semantic classification, and corpus linguistics) to practical tasks in
language learning and teaching. At the same time, the new technology
calls into question traditional didactic insights, asking for new
learning and teaching strategies.

We hope that the conference may provide answers to some of the
following questions:

1.How can language technology (speech recognition/synthesis,
morphological and syntactic parsing/generation, semantic
classification) be further harnessed in support of language learning?
2.How may results of corpus linguistics be incorporated into CALL?
3.How good is CALL compared to language learning without benefit of
computer assistance? Can one measure improvements, and do these
involve speed, proficiency or enthusiasm of CALL students?
4.Are the different subfields of language instruction differently amenable to
computer assistance--viz., reading, writing, speaking, listening,
testing, translation?
5.What is the role in CALL for traditional support tools such as
(analog) language labs, paper dictionaries, or hand-held grammars?
6.What are the pedagogical consequences of exploiting this technology?
Are there mixed and/or partial options?
7.Is computer-assisted learning always computer-assisted instruction?
Isn't virtually all language-learning done under instruction?
8.What are the results of large-scale use of CALL in language education
programs? When can it be effective?
9.What are the opportunities for long-distance learning?
10.What and where is the market for CALL products? How does one reach it?

Although we solicit papers on all aspects of CALL, we are particularly
interested in the question of matching language technology to
educational needs. The perspective of the program committee comes from
language teaching and language technology.

Invited Speakers:
-Frank Borchardt, Executive Director, CALICO (Computer-Assisted
Language Instruction Consortium). On Current Didactic Issues in CALL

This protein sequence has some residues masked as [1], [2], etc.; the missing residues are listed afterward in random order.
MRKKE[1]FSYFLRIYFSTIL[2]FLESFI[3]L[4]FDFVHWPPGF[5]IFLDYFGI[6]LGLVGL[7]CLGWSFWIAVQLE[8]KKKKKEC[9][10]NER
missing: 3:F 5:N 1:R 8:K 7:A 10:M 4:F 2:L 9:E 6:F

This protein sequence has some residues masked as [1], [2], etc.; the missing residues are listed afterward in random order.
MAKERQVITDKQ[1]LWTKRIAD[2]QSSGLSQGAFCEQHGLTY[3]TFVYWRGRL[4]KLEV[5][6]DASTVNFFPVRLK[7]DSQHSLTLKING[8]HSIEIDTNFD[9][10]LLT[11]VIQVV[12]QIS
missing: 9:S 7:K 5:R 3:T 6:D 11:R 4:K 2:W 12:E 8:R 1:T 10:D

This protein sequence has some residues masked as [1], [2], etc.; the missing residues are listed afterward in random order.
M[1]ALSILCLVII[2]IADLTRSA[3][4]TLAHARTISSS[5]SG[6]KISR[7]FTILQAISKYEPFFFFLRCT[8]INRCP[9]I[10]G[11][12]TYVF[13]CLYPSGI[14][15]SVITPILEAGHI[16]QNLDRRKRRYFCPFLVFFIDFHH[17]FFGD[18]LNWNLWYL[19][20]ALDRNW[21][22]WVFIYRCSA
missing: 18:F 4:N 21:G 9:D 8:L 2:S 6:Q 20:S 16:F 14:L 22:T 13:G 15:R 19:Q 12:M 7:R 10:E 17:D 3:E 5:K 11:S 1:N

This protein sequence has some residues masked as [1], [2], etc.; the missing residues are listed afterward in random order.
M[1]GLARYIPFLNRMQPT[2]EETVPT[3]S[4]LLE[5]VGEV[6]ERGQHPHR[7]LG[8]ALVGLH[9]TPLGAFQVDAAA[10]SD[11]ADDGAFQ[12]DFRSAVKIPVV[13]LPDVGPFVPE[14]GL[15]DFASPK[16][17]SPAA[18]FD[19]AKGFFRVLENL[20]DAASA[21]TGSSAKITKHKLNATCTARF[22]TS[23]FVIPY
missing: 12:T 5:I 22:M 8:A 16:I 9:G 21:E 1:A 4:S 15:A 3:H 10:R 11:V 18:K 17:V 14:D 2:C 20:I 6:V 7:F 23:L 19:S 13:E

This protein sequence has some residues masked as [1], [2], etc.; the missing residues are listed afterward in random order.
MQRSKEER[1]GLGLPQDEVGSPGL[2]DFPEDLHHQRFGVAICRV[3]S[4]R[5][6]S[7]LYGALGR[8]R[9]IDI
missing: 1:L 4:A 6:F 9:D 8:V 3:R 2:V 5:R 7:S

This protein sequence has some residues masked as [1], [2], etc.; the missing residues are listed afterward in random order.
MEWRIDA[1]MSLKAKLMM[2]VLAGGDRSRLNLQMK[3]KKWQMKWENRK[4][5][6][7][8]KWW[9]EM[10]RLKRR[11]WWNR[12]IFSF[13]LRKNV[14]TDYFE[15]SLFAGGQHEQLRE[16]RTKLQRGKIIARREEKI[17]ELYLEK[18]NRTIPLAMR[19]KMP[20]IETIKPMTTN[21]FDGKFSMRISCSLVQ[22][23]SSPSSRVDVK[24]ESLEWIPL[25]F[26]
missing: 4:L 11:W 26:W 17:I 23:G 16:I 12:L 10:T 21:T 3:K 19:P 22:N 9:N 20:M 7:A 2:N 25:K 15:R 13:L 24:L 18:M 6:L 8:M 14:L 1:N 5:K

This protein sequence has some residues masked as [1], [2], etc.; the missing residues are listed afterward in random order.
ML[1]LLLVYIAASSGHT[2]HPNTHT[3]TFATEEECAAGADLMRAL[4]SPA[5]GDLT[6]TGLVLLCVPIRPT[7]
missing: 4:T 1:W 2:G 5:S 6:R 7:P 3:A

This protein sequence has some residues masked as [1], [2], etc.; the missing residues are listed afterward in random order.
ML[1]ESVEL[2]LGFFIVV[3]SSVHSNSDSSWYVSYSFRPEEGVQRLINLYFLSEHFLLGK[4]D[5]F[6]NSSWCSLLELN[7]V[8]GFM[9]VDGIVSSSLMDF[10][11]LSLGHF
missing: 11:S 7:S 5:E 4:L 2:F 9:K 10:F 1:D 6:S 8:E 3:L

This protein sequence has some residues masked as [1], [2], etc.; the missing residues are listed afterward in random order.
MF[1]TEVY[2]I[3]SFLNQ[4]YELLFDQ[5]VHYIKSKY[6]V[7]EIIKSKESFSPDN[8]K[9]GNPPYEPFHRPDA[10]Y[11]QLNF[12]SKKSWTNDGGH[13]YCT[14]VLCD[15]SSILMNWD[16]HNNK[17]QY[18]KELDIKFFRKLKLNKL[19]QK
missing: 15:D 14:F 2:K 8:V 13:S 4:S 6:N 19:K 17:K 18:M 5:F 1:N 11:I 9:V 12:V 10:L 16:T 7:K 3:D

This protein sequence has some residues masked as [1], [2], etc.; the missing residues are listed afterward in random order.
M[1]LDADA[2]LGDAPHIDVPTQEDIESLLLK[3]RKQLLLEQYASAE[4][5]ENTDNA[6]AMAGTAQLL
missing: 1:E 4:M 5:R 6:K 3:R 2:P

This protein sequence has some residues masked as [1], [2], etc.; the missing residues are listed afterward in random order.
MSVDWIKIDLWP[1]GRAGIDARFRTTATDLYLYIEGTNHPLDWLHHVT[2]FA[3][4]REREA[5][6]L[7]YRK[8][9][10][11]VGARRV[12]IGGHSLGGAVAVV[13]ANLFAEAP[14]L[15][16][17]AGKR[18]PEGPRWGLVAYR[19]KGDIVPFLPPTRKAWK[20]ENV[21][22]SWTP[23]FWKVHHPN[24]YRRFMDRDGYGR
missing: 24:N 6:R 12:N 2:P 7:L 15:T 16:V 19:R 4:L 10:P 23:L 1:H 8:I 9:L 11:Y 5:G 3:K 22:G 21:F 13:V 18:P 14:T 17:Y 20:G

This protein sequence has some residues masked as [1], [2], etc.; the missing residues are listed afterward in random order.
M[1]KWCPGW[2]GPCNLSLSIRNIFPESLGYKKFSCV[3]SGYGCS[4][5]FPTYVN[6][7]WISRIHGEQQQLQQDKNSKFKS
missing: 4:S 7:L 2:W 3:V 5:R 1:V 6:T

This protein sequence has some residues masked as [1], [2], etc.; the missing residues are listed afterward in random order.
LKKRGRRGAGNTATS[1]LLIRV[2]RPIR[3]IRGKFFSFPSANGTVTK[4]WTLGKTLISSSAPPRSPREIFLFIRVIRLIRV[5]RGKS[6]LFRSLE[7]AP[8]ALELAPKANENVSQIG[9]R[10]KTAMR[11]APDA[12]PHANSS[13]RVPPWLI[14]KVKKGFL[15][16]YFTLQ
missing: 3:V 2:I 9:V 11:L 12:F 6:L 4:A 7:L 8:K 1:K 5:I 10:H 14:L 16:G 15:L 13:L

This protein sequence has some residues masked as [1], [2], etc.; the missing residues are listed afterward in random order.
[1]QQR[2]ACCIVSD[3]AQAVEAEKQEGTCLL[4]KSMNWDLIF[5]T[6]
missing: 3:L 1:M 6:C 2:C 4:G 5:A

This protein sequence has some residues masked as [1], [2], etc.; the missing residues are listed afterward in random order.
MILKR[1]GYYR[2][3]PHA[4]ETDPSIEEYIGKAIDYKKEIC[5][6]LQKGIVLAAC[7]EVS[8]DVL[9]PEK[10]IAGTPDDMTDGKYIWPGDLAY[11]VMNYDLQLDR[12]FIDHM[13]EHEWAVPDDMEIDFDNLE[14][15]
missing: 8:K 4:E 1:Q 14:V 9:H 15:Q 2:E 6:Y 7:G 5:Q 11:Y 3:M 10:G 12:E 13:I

-Stephen Heppell, ULTRALAB/Anglia Polytechnic University, Essex. On
Educational Policy and CALL
-Lauri Karttunnen, Rank Xerox, Grenoble. On the Technological Horizon.
-Joke van der Ven, Wolters-Noordhoff Publishers. On the Publisher's Perspective.

We solicit papers of 20 min (plus 10 min discussion).
Abstracts of not more than 8 pp. (A4) including figures and references
should be marked "Attention: CALL Conf." and submitted by Jan 15, 1997

Arthur van Essen, Applied Linguistics
Postbus 716
Rijksuniversiteit Groningen
NL 9700 AS Groningen
The Netherlands

Email submissions are likewise welcome. They must meet the same length
requirement, must be either in plain ASCII or in postscript. Include
"Attention: CALL Conf" in the subject line and send to
call-conf@let.rug.nl. Software demonstrations are also invited.

Programme committee:
-Paul Bogaards (Computer-Assisted Instruction, Leiden)
-Arthur van Essen (Applied Linguistics, Groningen, co-chair)
-Erhard Hinrichs (Computational Linguistics, Tuebingen)
-Sake Jager, (English & Computer Assisted Instruction, Groningen,
-Franciska de Jong (Linguistics, Utrecht & Computer Science,
-Tibor Kiss (IBM, Heidelberg) John Nerbonne (Computational
Linguistics, Groningen, co-chair)

For further details and registration information,
please visit the conference site at http://www.let.rug.nl/~call97 or
send an e-mail message to call-conf@let.rug.nl.